So I was pretty embarassed when I went up to the local Menards today to pick up some rebar. Last week I purchased the rest of the foundation blocks I needed for the foundation block retaining wall project behind the garage because they were on sale at 99 cents each instead of the usual price of $1.25 each. During the process, I thought maybe the rebar would be on sale as well. Nope, it wasn't – but I went ahead and got it all purchased. I needed five additional pieces of rebar and a 20-foot section was $4.29.
With the five pieces, I will get seven pieces out of them – all approximately 34 inches in length. The goal with these is to put one in each of the squares in the blocks to hold them in place. I wanted to do this so I can use the squares in the blocks to plant one onion in them and so the wall can be taken down at a later date – if so desired. If I used concrete to fill those squares, it would make it more permanent and I'd lose space to plant 40+ onions!
So I went up to the store to pick up the five pieces of rebar – with a hacksaw in hand. I pulled all of the five pieces out and started to cut one about 8.5 feet long so they could fit in the car. It took me at least 15 minutes to make this single cut with the hacksaw – and when i was done – the hacksaw blade was a complete goner! So, word of advice – do not use a hacksaw blade to cut rebar because it just shreds the teeth to nothing. It was literally smooth where the teeth used to be – with no sign of teeth even existing!
So I only could take home the rebar that I was able to cut – and had to put the four other pieces back to pick up at a later time.
I got home and decided to search on how to cut re-bar. I came across a few sites and everyone had their different opinions (of course). Some recommended to use a hacksaw or sawzall – but these two definitely will not work if you need to make more than one cut. The blades will be worthless. Others said you need to get a diamond blade to cut rebar. Then others said to use bolt cutters (tried that last time I was at Menards and the guy couldn't get it to budge) or even an angle grinder (this is what the guy at Menards used after the bolt cutters didn't work).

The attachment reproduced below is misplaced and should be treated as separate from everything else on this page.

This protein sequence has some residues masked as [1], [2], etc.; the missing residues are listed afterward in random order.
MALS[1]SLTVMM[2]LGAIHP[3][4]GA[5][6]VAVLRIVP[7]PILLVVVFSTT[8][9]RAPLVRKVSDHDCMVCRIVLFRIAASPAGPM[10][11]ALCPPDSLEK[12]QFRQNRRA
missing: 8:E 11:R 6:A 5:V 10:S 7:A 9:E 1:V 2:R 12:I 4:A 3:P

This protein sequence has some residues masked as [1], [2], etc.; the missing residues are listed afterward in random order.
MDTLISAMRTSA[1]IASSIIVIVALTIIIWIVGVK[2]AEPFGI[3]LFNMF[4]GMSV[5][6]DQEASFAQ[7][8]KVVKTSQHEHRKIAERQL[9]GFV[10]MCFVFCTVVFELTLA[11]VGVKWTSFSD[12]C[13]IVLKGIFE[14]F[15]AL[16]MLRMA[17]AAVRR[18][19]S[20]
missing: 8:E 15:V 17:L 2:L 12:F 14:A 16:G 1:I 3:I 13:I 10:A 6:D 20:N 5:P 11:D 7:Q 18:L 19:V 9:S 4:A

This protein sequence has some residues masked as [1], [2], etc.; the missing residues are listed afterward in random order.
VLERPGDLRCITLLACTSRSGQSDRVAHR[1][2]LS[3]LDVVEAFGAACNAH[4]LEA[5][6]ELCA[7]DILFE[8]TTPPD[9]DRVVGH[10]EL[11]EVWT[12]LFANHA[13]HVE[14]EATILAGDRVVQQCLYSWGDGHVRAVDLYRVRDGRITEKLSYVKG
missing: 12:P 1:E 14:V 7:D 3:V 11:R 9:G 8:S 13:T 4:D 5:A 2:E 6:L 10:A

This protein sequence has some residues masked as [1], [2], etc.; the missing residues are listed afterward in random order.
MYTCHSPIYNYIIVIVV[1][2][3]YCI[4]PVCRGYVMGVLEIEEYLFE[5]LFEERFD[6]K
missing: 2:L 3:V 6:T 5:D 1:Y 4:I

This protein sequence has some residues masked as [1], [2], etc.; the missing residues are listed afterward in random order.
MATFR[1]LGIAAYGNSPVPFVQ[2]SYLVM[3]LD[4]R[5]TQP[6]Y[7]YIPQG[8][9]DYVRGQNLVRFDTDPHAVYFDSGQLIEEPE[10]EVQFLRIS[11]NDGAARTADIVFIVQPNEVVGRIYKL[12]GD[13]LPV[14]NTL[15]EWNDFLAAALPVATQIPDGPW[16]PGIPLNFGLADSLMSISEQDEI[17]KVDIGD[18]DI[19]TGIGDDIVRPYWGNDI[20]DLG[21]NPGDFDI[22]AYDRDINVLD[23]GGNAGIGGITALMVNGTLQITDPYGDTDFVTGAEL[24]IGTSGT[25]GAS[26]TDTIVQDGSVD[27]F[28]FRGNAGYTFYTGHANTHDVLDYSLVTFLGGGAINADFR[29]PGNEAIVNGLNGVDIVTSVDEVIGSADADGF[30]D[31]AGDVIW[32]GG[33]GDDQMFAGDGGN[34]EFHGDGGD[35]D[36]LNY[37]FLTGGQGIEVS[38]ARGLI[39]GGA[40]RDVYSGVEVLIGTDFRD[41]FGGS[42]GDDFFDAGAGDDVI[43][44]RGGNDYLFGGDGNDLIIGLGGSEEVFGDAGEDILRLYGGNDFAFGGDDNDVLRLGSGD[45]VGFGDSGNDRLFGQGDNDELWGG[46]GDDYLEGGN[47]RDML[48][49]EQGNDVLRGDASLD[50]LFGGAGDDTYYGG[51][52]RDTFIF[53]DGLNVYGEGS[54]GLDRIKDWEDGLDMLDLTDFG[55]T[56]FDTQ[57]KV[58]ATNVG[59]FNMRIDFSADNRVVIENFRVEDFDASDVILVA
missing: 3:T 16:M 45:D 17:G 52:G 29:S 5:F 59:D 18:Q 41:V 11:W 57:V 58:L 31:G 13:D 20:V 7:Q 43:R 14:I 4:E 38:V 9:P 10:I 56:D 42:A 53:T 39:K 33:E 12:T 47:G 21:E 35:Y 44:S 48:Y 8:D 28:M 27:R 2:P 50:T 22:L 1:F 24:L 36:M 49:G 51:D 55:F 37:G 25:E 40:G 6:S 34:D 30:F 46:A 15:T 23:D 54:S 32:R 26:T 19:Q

Alas – I came across someone that says to use a skill saw with a masonry blade to cut rebar. I remembered that I had previously purchased a masonry blade to cut some bricks I used to put down around the grape arbor in the front yard.
So, I got the skill saw out and put the masonry bit on.
Then I measured a piece to find where the length was that I needed.
And then I started cutting!
After a lot of sparks later and about 45 seconds, I stopped as I was a little more than 1/2 way through the rebar.
Rebar is pretty brittle after it has been cut. After this cut, I turned the rebar over, put a foot on one side, and pulled up on the other side and it snapped in two right at the cut.
After making the additional cuts on the one piece of rebar I was able to bring back home, I thought – "I found the solution!" I went back up to Menards and picked up the other four pieces of 20-foot rebar – taking the skill saw and an extension cord with me to cut it on-site. The 20-foot rebar – if left uncut – would have drug on the road all the way home – and that definitely wasn't acceptable.
I got back home and 20 cuts later, I now have 35 pieces of approximately 34" length rebar.